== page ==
I can buy soap or garments from scores of different manufacurers. But I can get a telephone service from only one supplier — he government. Inevitably, the monopoly supplier is inefficient and callous. The telephone goes dead twice a month, and the size of my bills often makes me feel that some crooked linesman is transferring calls from somebody else’s meter to mine. If a soap manufacturer sells me unsatisfactory soap. I can always go to a rival. But not. alas. if I am sold an unsatisfactory telephone service.
Why not? Because, according to conventional wisdom, telephones a natural monopoly, in which competition is not feasible. Laying exchanges and lines is very costly — maybe Rs 30.000 per le — so it is not economic for dozens of telephone companies to lay parallel cables to each house (just as it is not feasible for dozens of railway companies to lay parallel tracks between Delhi and Bombay). And if there has to be a monopolist, a government-controlled one may well be less exploitative than a private one. That has always been the justification for the monopoly of Department of Telecom DOT).
However, technology does not stand still, and new inventions have now destroyed the status of telecom as a natural monopoly. No longer is it necessary for every telecom company to lay expensive cables to every house. Much of the task can now be done cheaply by wireless, (which will not suffer water seepage during the monsoon like old-style cables, and which does away with the need to keep digging up roads to lay cables). The cost of wiring has anyway fallen dramatically with new technologies. And telecom companies can also ride piggy-back cheaply on other sons of cable network’s — for TV computers, data transmission and so on.
NEW TECHNOLOGY: A new technology called PCN is coming in, which could make it economic for literally dozens of telecom companies to offer services to every household. And the pace of technology is changing so rapidly that almost any system that looks good today may be obsolete tomorrow. In this milieu, it is impossible to say in advance what technology will prove best, and we need open competition between different technologies to determine which satisfies customers most.
So. why are we going through a complex, time-consuming and probably corrupt system of tendering for new telecom systems? Why are we laying down specific technologies for newcomers to follow? Why don’t we deli cense telecom and allow any company to enter, and let the consumer decide which are the best ones deserving to survive? This will be quite compatible with the existing limits on foreign equity participation.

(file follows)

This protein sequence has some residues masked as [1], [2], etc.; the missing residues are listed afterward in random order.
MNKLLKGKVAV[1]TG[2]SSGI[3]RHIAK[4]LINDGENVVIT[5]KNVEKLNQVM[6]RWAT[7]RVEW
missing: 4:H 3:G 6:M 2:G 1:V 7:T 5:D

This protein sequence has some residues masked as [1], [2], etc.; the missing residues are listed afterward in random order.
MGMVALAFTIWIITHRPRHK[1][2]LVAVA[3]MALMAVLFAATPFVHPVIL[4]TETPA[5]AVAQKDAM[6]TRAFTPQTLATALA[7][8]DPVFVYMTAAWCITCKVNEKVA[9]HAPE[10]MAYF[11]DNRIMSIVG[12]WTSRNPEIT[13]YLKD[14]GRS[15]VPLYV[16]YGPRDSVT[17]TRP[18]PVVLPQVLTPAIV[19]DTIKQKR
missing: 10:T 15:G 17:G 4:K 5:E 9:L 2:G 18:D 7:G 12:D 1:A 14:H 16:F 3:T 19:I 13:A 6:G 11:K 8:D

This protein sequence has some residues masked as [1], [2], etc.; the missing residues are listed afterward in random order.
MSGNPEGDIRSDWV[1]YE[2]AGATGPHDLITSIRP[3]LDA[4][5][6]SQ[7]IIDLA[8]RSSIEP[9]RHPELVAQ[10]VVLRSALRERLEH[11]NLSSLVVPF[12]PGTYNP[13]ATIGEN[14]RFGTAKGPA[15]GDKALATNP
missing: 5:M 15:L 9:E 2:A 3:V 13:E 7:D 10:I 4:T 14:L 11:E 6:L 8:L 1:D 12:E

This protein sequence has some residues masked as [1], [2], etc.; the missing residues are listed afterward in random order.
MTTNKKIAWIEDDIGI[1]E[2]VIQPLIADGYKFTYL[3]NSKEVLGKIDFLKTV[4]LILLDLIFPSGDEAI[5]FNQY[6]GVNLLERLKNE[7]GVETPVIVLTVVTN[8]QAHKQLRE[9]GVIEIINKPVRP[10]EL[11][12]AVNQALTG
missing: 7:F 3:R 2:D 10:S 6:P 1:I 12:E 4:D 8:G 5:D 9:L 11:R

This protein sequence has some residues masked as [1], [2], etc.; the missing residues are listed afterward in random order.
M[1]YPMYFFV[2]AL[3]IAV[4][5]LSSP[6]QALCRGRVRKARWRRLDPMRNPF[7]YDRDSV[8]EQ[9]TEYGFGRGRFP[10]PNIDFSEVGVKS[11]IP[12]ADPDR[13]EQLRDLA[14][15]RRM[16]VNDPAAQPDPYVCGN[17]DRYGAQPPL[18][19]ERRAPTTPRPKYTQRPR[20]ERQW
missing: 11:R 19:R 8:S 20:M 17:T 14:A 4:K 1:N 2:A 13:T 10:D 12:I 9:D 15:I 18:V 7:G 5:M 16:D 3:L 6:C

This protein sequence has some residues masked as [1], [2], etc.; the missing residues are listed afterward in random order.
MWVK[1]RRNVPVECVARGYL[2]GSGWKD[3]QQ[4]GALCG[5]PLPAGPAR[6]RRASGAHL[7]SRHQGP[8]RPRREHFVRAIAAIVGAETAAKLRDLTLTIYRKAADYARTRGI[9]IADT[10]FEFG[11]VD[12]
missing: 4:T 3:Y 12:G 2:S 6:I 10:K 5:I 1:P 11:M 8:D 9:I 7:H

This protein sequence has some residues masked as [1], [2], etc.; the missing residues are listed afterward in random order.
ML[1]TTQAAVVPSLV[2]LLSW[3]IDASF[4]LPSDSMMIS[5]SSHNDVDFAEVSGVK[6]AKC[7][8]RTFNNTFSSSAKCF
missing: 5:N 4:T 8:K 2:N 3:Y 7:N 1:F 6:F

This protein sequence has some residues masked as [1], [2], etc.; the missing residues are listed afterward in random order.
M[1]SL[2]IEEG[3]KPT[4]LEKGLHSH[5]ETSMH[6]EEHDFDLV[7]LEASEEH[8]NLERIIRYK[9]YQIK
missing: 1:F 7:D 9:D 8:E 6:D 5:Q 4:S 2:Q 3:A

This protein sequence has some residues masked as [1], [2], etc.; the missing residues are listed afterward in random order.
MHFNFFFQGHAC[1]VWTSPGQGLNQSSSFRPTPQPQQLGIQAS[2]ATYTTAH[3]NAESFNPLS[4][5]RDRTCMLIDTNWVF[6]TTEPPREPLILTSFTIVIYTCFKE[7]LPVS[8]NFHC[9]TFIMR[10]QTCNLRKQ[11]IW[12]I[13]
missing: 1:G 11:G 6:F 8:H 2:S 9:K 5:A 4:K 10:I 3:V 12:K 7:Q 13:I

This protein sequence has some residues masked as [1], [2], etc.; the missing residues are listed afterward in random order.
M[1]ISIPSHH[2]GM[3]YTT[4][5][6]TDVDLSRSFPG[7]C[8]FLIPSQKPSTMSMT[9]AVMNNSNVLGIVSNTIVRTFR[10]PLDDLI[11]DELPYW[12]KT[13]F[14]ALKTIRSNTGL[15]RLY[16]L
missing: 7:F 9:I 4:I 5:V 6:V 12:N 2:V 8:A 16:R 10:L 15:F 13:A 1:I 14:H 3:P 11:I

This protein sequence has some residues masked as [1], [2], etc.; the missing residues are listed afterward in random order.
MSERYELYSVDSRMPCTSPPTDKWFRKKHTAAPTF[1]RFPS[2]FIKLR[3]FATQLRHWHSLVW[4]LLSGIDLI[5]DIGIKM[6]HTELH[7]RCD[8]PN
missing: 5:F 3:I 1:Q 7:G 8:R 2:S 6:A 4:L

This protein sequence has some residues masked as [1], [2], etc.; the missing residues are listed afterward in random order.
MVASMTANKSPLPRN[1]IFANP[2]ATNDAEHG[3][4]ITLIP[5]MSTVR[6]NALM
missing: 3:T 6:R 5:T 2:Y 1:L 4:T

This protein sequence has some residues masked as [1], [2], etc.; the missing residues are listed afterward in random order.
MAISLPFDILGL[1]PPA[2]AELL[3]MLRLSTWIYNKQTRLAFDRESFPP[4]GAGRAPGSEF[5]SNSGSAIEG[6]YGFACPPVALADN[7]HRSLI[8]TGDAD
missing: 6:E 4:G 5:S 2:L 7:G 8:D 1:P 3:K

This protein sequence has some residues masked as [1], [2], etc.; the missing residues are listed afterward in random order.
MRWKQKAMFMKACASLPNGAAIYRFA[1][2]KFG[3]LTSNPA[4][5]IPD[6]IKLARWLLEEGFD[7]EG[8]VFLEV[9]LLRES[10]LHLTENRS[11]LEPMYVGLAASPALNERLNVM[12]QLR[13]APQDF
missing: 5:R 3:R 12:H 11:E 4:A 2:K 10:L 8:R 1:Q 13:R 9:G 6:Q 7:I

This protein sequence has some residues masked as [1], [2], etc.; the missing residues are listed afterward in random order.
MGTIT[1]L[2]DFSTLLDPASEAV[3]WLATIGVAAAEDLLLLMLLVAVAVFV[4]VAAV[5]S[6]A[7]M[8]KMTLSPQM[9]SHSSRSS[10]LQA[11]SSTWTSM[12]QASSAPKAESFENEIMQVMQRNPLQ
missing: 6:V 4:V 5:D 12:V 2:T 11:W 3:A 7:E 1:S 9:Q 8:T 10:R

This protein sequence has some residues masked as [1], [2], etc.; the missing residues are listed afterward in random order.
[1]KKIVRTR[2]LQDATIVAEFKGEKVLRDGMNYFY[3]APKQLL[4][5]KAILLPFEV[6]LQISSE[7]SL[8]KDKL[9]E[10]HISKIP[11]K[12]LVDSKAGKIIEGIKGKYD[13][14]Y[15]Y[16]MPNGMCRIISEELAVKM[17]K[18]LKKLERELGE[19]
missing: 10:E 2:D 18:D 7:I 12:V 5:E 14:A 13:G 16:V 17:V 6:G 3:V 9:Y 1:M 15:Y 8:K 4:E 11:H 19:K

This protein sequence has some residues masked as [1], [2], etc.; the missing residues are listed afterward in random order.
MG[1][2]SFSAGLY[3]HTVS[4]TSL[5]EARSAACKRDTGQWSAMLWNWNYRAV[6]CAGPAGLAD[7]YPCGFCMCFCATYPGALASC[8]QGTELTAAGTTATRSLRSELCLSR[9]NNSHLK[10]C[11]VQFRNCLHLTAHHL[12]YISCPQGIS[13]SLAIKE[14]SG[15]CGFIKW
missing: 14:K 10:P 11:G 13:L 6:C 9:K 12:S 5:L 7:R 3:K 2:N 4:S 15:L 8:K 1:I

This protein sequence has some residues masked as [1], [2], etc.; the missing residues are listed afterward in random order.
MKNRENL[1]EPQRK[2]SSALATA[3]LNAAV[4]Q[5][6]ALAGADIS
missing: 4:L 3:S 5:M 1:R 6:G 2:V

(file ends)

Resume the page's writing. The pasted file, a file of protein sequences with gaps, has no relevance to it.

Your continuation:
In theory. India is liberalising telecom by ending the government monopoly and permitting one more private operator in every circle. Over and above this, private parties are bidding for rights for cellular phones and pagers. While this may be more liberal than a government monopoly, it limits competition, lets the government choose the winners rather than consumers, and leads to endless delays, court-cases and accusations of kickbacks.
The government claims that India has proceeded faster in liberalsing telecom than many other countries, including the USA. I can only say that vested interests exist everywhere, and the fact they are strong in the USA or any other country is no good reason for caving in to them India. Britain and New Zealand have already permitted free entry of any telecom supplier, with an independent regulator ensuring fair competition by capping the cost of phone calls. India heeds a similar system of open competition subject to a price cap and independent regulation. Despite its size. India has very few phones by global standards: it is just starting down the telecom road. This means it is not saddled with the baggage of past technologies, and can leap-frog over other countries to get the most modern. flexible, competitive system in the world.
Competition may mean that there is not enough space for everybody in the spectrum of airwaves available for transmission.
The traditional objection is that private, companies will exploit only the metres and neglect rural areas. However, at least one US company sees a huge potential in the rural market, which can be cheaply served by new technologies. Experimentation and innovation through competition is superior to licensing as a, way of ensuring that cheap, appropriate rural systems come up.
What if private companies fail to go rural? Then the government should levy a cess, say 2 paise per call in urban areas, and use this to finance its own rural services. Access makes delicensing entirely compatible with providing services to remote areas.
Competition may mean that’ there is not enough space for everybody in the spectrum of airwaves available for trans–mission. In that case the spectrum’ should be auctioned (as in the USA). Fortunately, new technologies make transmission possible using less and less of-the spectrum.
Mr Sam Pitroda says there could be problems in technology com-patability if too many competitors come in. Maybe so. But let competitors innovate to produce compatible technologies! and 1st the best man win. In such a case, consumers will be sampling services and deciding what is best, not a government committee. That is surely a fairer, faster more desirable outcome.